Remember also that your daughter is going to be darker than the white of the ice, so spot metering would be helpful. I would meter for her and let the ice blow out.

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    Re: 200mm vs. 400mm photos?

    I should mention that the photographer of those images is Daniel Lezano, who is an author of many books and editor of Digital SLR magazine. The author did not mention the settings used for these photographs but he often tests many new lenses. I would suspect he either used the same aperture for both photos or if he was actually testing a superzoom used the best aperture for that particular focal length. I would suspect that he used a smaller aperture as most if not all of the scene is relatively sharp.

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    Re: 200mm vs. 400mm photos?

    Thanks for all the inputs and I noticed that my eyes are more sensitive to photos, details inside , light, angle of light since last year when I focus more on photography. Going more to the forum, other's albums.....
    Actually, I can learn and keep sharpen my eye and mind every seconds in my life: magazine, commercial on the street, poster...... they are everywhere...
    I am growing...
    this forum is one of the most helpful especially the many folks who have the patience to keep on explaining, showing illustration...

    thanks

    Bill

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    Re: 200mm vs. 400mm photos?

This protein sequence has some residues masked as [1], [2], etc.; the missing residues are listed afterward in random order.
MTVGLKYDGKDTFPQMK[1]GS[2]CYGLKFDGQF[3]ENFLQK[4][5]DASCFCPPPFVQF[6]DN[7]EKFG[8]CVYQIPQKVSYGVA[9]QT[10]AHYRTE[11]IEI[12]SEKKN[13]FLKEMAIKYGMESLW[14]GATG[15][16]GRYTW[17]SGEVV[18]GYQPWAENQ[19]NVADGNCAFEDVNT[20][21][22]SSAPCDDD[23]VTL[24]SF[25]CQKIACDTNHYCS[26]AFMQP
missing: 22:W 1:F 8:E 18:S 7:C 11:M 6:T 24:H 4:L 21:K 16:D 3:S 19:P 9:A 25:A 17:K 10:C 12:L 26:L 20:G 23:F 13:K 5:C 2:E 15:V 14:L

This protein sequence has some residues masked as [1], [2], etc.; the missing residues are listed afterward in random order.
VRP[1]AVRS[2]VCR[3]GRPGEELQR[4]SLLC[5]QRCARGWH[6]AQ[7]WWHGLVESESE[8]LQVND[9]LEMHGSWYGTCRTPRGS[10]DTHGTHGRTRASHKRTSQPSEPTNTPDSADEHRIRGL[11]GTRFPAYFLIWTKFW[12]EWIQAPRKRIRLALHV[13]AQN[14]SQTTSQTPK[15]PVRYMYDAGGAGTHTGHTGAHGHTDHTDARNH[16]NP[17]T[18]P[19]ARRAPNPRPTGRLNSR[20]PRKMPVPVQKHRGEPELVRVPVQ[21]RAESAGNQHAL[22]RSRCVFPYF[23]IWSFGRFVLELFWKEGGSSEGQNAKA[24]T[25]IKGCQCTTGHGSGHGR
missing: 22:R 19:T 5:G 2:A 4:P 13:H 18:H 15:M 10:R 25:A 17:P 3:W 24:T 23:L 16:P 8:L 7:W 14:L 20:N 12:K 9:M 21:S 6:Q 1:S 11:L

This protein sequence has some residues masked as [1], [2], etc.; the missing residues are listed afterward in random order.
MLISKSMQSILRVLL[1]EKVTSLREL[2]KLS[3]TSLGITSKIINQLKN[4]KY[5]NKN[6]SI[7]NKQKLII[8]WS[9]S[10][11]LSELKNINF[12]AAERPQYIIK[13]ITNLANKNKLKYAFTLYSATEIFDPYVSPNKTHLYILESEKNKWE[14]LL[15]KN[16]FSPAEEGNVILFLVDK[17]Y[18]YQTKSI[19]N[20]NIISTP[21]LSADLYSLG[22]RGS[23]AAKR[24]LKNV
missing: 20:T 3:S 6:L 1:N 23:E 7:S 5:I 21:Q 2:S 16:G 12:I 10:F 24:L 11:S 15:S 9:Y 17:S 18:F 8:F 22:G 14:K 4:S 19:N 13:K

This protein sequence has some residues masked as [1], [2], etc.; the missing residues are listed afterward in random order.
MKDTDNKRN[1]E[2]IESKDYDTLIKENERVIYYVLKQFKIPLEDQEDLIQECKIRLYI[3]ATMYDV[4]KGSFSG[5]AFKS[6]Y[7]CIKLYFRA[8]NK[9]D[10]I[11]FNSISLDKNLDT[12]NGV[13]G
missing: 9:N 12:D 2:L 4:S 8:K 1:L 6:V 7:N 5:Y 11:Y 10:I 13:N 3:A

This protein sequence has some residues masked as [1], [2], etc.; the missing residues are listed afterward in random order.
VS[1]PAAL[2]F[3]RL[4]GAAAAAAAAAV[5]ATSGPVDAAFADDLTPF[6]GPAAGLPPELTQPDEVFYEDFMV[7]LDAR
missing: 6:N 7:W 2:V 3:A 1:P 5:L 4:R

Richard:

    You have brain stormed me to another alternative. While flash is not convenience in practicing session.
    Why don't I use flash in public skating session.
    Then , I can have my camera with me on ice, then the distance will be much closer.

    I used to tried that (without flash) with my 20D before.
    May be I should work out this way and see how it goes.
    yes, there will be more people around, but it is only the deletion of the pictures later which is easy to deal with.

    thanks for re-directing my over concentrated focus on 400mm under insufficient light.

    Bill

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    Re: 200mm vs. 400mm photos?

    Bill,

    Another alternative might be to see about scheduling a private 1-on-1 session for your daughter. She would get the benefit of some detailed assistance from the instructor, and you should be able to join them on the ice and take the photos you'd like to get without having to be so far from the action.

    - Bill

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    Re: 200mm vs. 400mm photos?

    Good idea, Bill S :
    I am visiting Hong KOng and also take private lesson there. Me and my daughter will take private lesson at the same time. and it may be a good chance to photo her while she take the lesson.
    We take weekday lesson and presume that the rink will be not so crowd....

    Two brains is always better than one!
    thanks

    Bill